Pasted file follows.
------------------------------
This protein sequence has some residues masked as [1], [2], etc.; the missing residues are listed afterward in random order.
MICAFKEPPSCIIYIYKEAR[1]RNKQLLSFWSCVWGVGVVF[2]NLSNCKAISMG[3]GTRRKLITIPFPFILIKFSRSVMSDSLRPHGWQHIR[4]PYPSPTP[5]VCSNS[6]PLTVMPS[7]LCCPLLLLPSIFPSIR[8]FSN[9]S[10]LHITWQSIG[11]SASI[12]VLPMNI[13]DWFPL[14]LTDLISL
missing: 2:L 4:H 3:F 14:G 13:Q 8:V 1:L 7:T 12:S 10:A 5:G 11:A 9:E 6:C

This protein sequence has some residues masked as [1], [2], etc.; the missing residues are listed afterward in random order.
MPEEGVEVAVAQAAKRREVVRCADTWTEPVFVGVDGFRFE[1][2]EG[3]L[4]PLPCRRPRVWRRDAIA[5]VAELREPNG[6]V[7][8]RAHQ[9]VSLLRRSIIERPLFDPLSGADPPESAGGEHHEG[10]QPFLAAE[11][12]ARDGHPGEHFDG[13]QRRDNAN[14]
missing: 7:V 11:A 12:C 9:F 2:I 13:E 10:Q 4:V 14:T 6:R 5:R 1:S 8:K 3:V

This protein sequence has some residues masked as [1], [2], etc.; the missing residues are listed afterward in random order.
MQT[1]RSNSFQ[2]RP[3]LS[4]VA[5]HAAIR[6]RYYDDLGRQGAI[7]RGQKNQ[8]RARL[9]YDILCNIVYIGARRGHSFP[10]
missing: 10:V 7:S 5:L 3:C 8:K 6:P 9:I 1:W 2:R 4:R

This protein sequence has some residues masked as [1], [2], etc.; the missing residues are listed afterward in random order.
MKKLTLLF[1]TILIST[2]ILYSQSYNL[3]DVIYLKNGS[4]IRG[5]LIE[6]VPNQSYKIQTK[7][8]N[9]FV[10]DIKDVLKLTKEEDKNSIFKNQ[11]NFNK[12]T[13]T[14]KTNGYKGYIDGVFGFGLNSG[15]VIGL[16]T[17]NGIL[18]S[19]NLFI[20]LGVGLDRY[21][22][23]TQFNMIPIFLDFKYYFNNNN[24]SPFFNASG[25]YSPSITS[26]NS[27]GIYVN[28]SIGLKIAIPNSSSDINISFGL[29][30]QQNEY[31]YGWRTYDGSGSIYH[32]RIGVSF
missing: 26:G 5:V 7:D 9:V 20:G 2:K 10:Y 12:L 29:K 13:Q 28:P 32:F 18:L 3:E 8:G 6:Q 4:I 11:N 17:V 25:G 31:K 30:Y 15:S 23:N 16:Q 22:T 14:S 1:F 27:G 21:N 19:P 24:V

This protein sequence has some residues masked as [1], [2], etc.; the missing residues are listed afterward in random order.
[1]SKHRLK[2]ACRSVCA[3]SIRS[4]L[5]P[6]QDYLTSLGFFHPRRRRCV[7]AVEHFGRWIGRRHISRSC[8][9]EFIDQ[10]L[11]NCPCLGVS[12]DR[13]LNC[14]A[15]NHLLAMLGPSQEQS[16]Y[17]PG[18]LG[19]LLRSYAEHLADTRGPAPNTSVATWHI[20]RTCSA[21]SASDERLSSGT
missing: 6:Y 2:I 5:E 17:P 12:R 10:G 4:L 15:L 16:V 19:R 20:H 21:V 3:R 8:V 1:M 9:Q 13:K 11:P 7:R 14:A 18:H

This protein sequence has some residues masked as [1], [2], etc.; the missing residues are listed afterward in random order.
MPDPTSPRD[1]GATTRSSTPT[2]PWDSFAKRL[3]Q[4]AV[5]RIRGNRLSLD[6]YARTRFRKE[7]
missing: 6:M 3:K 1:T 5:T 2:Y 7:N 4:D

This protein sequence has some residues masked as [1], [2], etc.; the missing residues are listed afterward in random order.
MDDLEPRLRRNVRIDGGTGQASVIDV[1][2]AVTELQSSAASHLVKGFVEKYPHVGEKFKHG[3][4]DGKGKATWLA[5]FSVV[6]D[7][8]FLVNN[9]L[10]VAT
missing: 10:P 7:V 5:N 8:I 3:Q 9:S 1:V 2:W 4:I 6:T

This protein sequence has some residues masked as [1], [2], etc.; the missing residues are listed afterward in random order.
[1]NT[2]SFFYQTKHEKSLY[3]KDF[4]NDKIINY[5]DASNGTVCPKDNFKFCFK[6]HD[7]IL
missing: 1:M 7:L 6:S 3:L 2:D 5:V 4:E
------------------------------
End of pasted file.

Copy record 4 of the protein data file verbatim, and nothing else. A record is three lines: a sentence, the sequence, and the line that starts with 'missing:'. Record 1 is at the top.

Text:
This protein sequence has some residues masked as [1], [2], etc.; the missing residues are listed afterward in random order.
MKKLTLLF[1]TILIST[2]ILYSQSYNL[3]DVIYLKNGS[4]IRG[5]LIE[6]VPNQSYKIQTK[7][8]N[9]FV[10]DIKDVLKLTKEEDKNSIFKNQ[11]NFNK[12]T[13]T[14]KTNGYKGYIDGVFGFGLNSG[15]VIGL[16]T[17]NGIL[18]S[19]NLFI[20]LGVGLDRY[21][22][23]TQFNMIPIFLDFKYYFNNNN[24]SPFFNASG[25]YSPSITS[26]NS[27]GIYVN[28]SIGLKIAIPNSSSDINISFGL[29][30]QQNEY[31]YGWRTYDGSGSIYH[32]RIGVSF
missing: 26:G 5:V 7:D 9:V 20:G 2:K 10:Y 12:L 29:K 13:Q 28:P 32:F 18:L 3:E 8:G 6:Q 4:I 11:N 17:V 25:G 31:K 30:Y 15:S 23:N 16:Q 22:T 14:S 1:F 27:G 21:N 19:P 24:V